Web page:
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Friday, November 20, 2020

Carl Philipp Emanuel Bach - Württemberg Sonatas, Wq. 49 (Mahan Esfahani)


Information

Composer: Carl Philipp Emanuel Bach
  • (01) Sonata in A minor, H 30
  • (04) Sonata in A flat major, H 31
  • (07) Sonata in E minor, H 33
  • (10) Sonata in B flat major, H 32
  • (13) Sonata in E flat major, H 34
  • (16) Sonata in B minor, H 36

Mahan Esfahani, harpsichord
Date: 2013
Label: Hyperion

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Review

Mahan Esfahani’s debut recital recording commemorates the tercentenary of Carl Philipp Emmanuel Bach (1714 88), whose collection of six sonatas published in 1744 was dedicated to Duke Carl Eugen of Württemberg (later the Stuttgart employer of Jommelli), and composed while he was employed at the court of Frederick II of Prussia (who had not yet won his epithet as ‘the Great’). Thus these sonatas date from before JS Bach’s visit to his son in Berlin that spawned The Musical Offering (1747), and their stylistic peculiarity reconfirms the inadequacy of clumsy attempts to categorise mid-18th-century composers who straddled the so-called ‘late Baroque’ and ‘early Classical’ periods.

Esfahani’s booklet-note provides the listener with a convivial commentary in which he draws attention to CPE Bach’s ‘Janus-like musical personality’ – nowhere more apparent than in the juxtaposition of recitative-like introduction, an intricate Adagio non molto and an extrovertly contrapuntal conclusion in the final sonata (H36). It is apt that Esfahani plays on a copy of surviving instruments by the Berlin court instrument-builder Michael Mietke (from whom JS Bach bought a two-manual harpsichord for the Cöthen court in 1719). There is an unpredictable lute stop used briefly in the Andante of H30, a gentle exploitation of dissonances throughout the Adagio and Vivace of H33, and Haydnesque playfulness in the finale of H32. The elusive fusion of thematic intricacy, ‘Baroque’ rhetoric and ‘proto-Classical’ Sturm und Drang offered by the instrument are caught perfectly by Esfahani’s supple touch and disarming sense of rhetorical pacing.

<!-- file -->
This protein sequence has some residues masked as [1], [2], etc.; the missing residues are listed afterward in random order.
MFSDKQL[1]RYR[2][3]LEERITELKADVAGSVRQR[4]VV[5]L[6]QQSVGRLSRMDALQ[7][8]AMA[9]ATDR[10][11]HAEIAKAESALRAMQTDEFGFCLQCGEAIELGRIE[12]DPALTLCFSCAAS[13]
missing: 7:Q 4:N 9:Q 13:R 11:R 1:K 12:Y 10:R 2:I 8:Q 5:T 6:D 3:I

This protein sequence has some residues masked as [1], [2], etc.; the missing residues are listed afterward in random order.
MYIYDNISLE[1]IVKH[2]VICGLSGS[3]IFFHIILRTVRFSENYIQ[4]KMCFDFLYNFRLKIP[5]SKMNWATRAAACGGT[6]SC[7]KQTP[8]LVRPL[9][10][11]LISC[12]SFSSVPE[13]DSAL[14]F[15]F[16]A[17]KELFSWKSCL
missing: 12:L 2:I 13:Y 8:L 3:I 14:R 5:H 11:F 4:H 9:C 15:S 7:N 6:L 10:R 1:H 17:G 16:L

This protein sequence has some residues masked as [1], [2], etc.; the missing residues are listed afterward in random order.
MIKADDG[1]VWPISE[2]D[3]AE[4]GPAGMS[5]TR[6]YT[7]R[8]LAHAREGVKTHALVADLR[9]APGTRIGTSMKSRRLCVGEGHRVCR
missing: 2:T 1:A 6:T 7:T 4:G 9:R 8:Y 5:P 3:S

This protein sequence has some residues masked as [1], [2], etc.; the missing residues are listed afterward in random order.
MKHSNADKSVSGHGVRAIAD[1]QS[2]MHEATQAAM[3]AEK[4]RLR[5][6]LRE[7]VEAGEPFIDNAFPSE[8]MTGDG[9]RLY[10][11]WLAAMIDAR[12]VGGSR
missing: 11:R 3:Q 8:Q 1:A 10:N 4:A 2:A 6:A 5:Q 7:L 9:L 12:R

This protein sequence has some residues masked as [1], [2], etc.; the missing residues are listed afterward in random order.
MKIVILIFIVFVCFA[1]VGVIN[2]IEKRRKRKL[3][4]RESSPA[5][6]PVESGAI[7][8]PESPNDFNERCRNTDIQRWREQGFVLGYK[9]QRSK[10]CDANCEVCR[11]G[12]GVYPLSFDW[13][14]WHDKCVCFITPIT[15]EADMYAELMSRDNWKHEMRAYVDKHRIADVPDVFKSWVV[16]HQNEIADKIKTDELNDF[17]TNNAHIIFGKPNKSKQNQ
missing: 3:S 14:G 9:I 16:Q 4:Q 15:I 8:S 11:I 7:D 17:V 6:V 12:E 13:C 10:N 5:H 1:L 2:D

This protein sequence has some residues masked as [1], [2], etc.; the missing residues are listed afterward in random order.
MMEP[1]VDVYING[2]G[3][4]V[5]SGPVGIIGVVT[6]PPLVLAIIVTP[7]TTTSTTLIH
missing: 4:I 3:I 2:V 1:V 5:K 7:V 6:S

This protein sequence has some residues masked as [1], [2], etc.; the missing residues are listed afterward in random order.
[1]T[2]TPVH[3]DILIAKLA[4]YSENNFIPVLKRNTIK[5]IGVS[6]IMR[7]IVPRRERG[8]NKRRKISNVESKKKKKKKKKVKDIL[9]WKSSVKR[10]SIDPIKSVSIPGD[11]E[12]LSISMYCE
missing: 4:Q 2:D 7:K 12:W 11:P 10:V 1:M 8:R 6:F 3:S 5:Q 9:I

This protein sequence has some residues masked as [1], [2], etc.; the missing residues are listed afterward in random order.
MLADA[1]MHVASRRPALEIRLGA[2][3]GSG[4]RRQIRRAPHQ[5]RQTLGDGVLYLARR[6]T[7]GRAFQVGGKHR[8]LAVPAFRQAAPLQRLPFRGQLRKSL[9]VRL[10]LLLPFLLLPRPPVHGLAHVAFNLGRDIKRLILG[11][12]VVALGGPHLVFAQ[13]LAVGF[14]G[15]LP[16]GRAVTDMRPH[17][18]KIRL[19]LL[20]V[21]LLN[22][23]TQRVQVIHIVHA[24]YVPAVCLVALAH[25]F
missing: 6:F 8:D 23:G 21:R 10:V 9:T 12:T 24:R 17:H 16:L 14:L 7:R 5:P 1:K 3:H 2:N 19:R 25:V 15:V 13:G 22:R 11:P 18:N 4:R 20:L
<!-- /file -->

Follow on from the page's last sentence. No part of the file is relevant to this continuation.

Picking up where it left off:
-- David Vickers, Gramophone


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Carl Philipp Emanuel Bach (8 March 1714 – 14 December 1788) was a German Classical period musician and composer, the fifth child of Johann Sebastian Bach. C. P. E. Bach was an influential composer working at a time of transition between his father's Baroque style and the Classical style that followed it. Among his most popular and frequently recorded works are his symphonies, as well as many keyboard concertos and sonatas. Bach was also an influential pedagogue, writing the ever influential “Essay on the true art of playing keyboard instruments ” which would be studied by Haydn and Beethoven, among others.

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Mahan Esfahani (born 1984 in Tehran) is an Iranian-American harpsichordist. He studied with George Houle at Stanford University, Peter Watchorn in Boston, and Zuzana Růžičková in Czechia. Esfahani made his Wigmore Hall debut as well as debut at The Proms in 2009. A leading harpsichordist, Esfahani's programming and work in commissioning new compositions has drawn the attention of critics and audiences across Europe, Asia, and North America. His recording of C.P.E. Bach's Wurttemberg Sonatas for Hyperion won him a Gramophone Award and the BBC Music Magazine Award's 'Best Newcomer'.

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